That’s why I started with saying you better like where and what you are doing folks, because if you are only in this until you lose that x number of pounds, then keep enjoying your yo-yo diet life.

man lying on rubber mat near barbell inside the gym

Photo by Victor Freitas on Pexels.com

  1. Don’t critique your performance.

If you are just starting an exercise routine, you’re not going to be any good at it. Period, end of story. Your first day, just showing up is a win.

Coming back after recouping from the muscle soreness of the first day is a win. Once you’ve made it a habit, then worry about “killing the workout.” But don’t psych yourself out of taking the first steps because you are worried about your performance.

Show up, later you can show out, but this is about getting in the door! That’s not going to happen if you are worried about how you will perform at first. Just accept that it won’t be great. That’s not the point! The point is to start!

healthy person woman sport

Photo by Gratisography on Pexels.com

  1. Don’t rely on a “gym buddy.”

Here’s where I diverge from a lot of the standard advice. Maybe it’s because I’m an introvert. Maybe it’s because I like dogs more than people, but hear me out.

Even if you would never consider going anywhere alone, I encourage you to not depend on a “gym buddy.” In my experience, when you must have Sally come with you to work out, then when Sally is sick, you won’t workout. When Sally is on vacation, you don’t go either, because you never became comfortable doing this for you. You never stepped up and said this is my health and fitness, and I am responsible for it.

Take that responsibility. Don’t put it on a buddy. That’s not fair to your friend, and it potentially cheats yourself. Ideally, you find the buddy who texts, “hey, I’m sick today, but don’t you miss because of me, or I’ll kick your butt when I’m feeling better.” Now, that’s a healthy gym buddy relationship.

woman wearing sports bra looking at phone

Photo by mentatdgt on Pexels.com

  1. Find people that encourage you.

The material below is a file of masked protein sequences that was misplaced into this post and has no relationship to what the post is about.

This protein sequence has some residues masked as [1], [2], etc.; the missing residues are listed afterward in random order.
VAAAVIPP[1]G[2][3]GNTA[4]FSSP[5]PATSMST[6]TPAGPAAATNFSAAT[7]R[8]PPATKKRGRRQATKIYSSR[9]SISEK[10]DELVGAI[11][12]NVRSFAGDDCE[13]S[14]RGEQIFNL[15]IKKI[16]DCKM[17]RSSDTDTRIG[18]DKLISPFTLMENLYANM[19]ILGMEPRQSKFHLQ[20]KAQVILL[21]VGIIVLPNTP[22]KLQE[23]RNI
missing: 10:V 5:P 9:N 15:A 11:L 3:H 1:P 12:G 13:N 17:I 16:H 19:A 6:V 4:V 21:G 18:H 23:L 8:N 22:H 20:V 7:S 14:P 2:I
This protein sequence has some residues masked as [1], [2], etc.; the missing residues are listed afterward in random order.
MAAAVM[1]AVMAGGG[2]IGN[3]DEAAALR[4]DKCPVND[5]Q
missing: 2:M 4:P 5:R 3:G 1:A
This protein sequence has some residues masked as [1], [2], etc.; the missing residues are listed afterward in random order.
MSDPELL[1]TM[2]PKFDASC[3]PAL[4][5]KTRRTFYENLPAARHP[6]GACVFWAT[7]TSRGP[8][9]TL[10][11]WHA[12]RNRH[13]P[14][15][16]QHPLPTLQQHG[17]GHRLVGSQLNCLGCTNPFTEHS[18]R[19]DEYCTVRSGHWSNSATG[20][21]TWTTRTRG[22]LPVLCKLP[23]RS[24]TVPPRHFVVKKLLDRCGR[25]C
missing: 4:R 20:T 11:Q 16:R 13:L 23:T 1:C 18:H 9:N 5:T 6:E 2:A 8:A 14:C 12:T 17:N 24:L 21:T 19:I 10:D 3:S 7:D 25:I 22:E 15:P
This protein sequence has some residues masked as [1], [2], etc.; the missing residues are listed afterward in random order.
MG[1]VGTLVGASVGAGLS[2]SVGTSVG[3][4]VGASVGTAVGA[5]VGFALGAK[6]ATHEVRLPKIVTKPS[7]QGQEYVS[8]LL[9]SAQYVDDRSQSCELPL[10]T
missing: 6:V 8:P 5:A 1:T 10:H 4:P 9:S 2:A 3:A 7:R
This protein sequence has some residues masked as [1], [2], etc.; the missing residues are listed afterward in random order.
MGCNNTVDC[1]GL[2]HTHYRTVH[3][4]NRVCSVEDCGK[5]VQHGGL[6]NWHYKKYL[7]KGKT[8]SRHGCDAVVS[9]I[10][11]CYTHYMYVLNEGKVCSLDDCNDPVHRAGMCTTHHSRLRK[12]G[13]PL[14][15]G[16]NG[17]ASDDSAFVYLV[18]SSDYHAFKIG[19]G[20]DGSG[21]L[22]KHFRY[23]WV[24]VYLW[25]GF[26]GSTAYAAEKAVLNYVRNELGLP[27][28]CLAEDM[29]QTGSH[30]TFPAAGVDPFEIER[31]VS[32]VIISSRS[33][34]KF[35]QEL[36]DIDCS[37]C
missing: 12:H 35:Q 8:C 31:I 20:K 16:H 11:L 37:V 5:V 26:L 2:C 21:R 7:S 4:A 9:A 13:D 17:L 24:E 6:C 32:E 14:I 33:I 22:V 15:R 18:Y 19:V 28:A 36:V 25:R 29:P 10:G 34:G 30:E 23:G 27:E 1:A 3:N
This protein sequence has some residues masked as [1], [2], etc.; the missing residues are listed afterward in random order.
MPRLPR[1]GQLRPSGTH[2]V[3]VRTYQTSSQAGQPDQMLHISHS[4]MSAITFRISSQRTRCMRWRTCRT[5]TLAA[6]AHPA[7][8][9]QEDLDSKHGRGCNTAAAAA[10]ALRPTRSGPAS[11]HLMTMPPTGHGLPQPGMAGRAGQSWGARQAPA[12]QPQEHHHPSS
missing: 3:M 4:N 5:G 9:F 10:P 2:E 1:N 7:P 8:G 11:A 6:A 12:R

Not needing a gym buddy to hold your hand does not negate the importance of having supportive people. We all need accountability. You might need new ideas, when you plateau or “don’t feel like it.” I just encourage you to find more than one supportive person, so that you don’t make that person’s excuses yours.

Other people will slack off for their own reasons. Fine, you be the one waiting for them and encouraging them to get back at it, but don’t have a person that is nonnegotiable to your routine. Your exercise routine should be the nonnegotiable, and then the people will come.

You will find the people who are there all the time to encourage you, or you can find them on-line. There are lots of groups and bulletin boards. You can follow them on Instagram and Twitter. There are people out there to lift you up along the way, but only you move your body.

group of woman in yoga class

Photo by bruce mars on Pexels.com

  1. Give it time.

I recently saw a meme that said you didn’t like coffee, wine, or beer at first either. How true? If you are reading this far, it’s likely that exercise is not your first love…yet. So, give it time to grow on you like wine did. Soon you may be a raging gymaholic.

bodybuilding close up dumbbells equipment

Photo by Pixabay on Pexels.com

  1. Realize your worth.

My favorite exercise mantra is “you are worth some of your time and energy.” I was a mom, professional, and wife who gave so much to everyone around me. I’d then tell myself the lie that I didn’t have any time for myself.

Now, I take the time. I’m worth it. I deserve to use some of my time to improve myself, and so do you.

 

Cup of coffee with a smily face in the foam.

It’s Monday. The beginning of a new work week. Monday gets a bad rap, because it’s the end of the weekend. We who warrior on to a better life, however, know that we can shift our perspective.

So, this week, let’s not begrudge Monday for its terminating ability. Let’s embrace the opportunities that come with the beginnings Monday brings.

Still not convinced? Here’s some help!

Psychology Today provides the following 5 tips for improving your Monday morning:

  1. Ease into your Monday.
  2. Find a happy place to allow you to “adjust to work life again.”
  3. “Look forward to something.”
  4. “Set your own priorities.”
  5. “Make the most of the morning.”

Read the full article here: https://www.psychologytoday.com/us/blog/the-happiness-project/201004/five-tips-improving-monday-mornings

Becca’s Monday morning